Yet another concert that puts Mr. Hipster in the awkward position of being among children who are probably less sober than he is. Granted, it’s at the behest of Hipster Jr. and his friend (who were definitely sober themselves). Who, for some god-awful reason thought it would be a good idea to drag his old ass to this ear-splitting festival of nonsense. Granted, it was these two teens who had to tell me the terrible chemical-smelling clouds that wafted by every two and a half seconds were, in fact “weed.” I’m not sure what passes for weed these days, but apparently it now smells less like skunk and earth and more like burning lamp oil and sneaker rubber. So, I found myself disappointed with both the music and the drugs.
Once again we found ourselves at Terminal 5. This follows relatively closely on the heels of the last concert Hipster Jr. dragged me to, NF. I can say with great confidence that the last show was way better. “Better” being relative, of course, but while that artist seemed interested in being an artist, these guys seemed more interested in being the only thing that dudes with tons of face tattoos seem to be able to be. And apparently that’s two rappers who rap over their own tracks that are being pumped at very high volume from a MacBook Pro. Literally. Like there were a bunch of reeeeeallly awful opening “bands” and DJs, all of whom walked up to a folding table on the stage, plugged in their Macs and just started going. It’s not impressive.
Now, of the two, Lil Skies seemed a little more connected to his music. Or at least didn’t seem to only care about taking “Molly.” He tended to actually make an attempt to rap rather than relying almost solely on his backing track coming out of that damned laptop. And when I say backing track, I mean that when he stopped rapping (along with every other rapper that night), the track still had his vocals going. And breath control was not exactly their thing. So half of his set was him rapping and the other half was him rapping on an MP3 while he stalked back and forth on the unadorned stage (save the two giant screens). This didn’t happen at the Logic and NF shows, so I’m going to assume these guys just aren’t used to performing out? Or can only do it in the studio? Whatever “it” is. It’s just disappointing that they don’t take more pride in their music/performance.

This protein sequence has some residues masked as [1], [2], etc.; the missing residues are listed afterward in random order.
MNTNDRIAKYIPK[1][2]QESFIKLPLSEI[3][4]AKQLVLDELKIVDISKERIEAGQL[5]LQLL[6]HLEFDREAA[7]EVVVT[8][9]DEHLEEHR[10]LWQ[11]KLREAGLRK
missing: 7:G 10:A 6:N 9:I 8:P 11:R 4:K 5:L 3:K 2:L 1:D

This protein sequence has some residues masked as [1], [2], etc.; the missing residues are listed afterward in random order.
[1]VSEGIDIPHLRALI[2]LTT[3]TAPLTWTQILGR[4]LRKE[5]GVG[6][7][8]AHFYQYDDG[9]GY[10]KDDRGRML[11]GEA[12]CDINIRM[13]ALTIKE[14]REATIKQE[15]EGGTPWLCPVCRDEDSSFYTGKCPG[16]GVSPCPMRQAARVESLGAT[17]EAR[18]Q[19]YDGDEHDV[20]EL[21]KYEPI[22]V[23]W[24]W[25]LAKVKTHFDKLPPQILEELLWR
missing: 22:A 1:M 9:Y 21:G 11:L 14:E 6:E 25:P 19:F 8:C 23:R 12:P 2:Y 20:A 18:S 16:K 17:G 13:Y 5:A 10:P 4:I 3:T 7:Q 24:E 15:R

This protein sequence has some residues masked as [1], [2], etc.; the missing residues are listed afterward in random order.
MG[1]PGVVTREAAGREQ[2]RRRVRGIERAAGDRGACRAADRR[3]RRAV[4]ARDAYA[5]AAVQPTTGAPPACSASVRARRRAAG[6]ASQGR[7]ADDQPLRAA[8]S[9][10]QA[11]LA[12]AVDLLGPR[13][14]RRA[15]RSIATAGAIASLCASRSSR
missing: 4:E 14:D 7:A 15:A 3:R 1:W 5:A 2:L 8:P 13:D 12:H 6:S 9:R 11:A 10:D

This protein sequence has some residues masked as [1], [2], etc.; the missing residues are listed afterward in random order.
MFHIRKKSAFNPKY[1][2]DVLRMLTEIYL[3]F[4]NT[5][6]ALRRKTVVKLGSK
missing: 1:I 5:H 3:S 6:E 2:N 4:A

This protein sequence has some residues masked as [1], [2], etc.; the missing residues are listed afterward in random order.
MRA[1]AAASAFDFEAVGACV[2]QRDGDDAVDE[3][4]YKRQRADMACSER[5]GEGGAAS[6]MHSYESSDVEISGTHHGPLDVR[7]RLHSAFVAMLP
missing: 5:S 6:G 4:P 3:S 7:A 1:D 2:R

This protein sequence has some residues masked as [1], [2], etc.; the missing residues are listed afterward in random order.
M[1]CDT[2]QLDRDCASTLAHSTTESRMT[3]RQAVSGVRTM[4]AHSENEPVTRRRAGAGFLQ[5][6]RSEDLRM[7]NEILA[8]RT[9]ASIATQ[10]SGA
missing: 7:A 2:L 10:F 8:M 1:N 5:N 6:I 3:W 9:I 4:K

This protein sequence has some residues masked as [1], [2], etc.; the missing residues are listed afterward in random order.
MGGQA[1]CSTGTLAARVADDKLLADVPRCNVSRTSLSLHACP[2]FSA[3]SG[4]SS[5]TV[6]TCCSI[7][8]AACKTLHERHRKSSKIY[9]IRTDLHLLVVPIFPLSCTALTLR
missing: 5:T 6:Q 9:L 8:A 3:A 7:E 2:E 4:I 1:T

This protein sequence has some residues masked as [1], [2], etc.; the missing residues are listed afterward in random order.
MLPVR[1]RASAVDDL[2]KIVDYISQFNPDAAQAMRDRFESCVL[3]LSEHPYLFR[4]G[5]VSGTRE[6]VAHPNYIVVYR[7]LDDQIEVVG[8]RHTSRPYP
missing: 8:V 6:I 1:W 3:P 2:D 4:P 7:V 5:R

Now for everything Lil Skies was, Lil Pump was him on steroids (or lean, I guess). Or whatever drugs he apparently could get his hands on. He too had nothing going on on the stage other than the somewhat overweight older rapper gentleman who came out earlier rockin’ a bullet proof vest that was made for a much smaller man. Let’s just say that he still could have taken one to the gut despite the vest. Anyway, Lil Pump doesn’t so much write lyrics as much as he just repeats phrases or two-word sentences over and over again at very high volume. We were standing dead on to the stage and the speakers rattled my sternum, lungs and intestines in a very uncomfortable way. Though I was super-happy to be three floors up and not in the sweaty mass of humanity that was the floor. The floor that was essentially a pit in which they encouraged moshing from the stage. While shouting “Gucci Gang” ten million times in a row for some reason. Turns out that’s a “song.”
Anyway, it seemed that when Pump started, he had a bunch of energy. He jumped around and tried (tried) to keep up with his rapping. He even did a song that felt like a song. Like it had a melody and thoughtful lyrics. It sounded like something that was akin to music. I said as much to Hipster Jr., only to find out it wasn’t his song, but one of XXXTentacion’s, whom he was memorializing. Otherwise he seemed to be having a good time and generally being a one-man party. Though, as the show wore on (and on), his energy seemed to wane either as he realized the limit of his own material or as whatever drugs he’d taken started to really peak.
Throughout I wondered what all these kids thought about the old guy (me) hanging out listening to this noise. Turns out, not much. I got not a second look. Eventually some dudes who were even older than me filed into the VIP section in front of us. Dudes who, over my years of working at record labels, looked and smelled of label. And one can’t help but wonder what these guys were thinking when they watched the artist to whom they’d promised dollars and effort do his thing. His thing that mostly includes kinda-sorta performing over his own tracks and talking almost exclusively about pussy and illegal drugs. In front of the 10-year-old sons they’ve brought to the show. I feel like those old people who shook their fists at the punk music I listened too as a teenager. Except that that music was good, and this is just… Well, it’s just not my thing.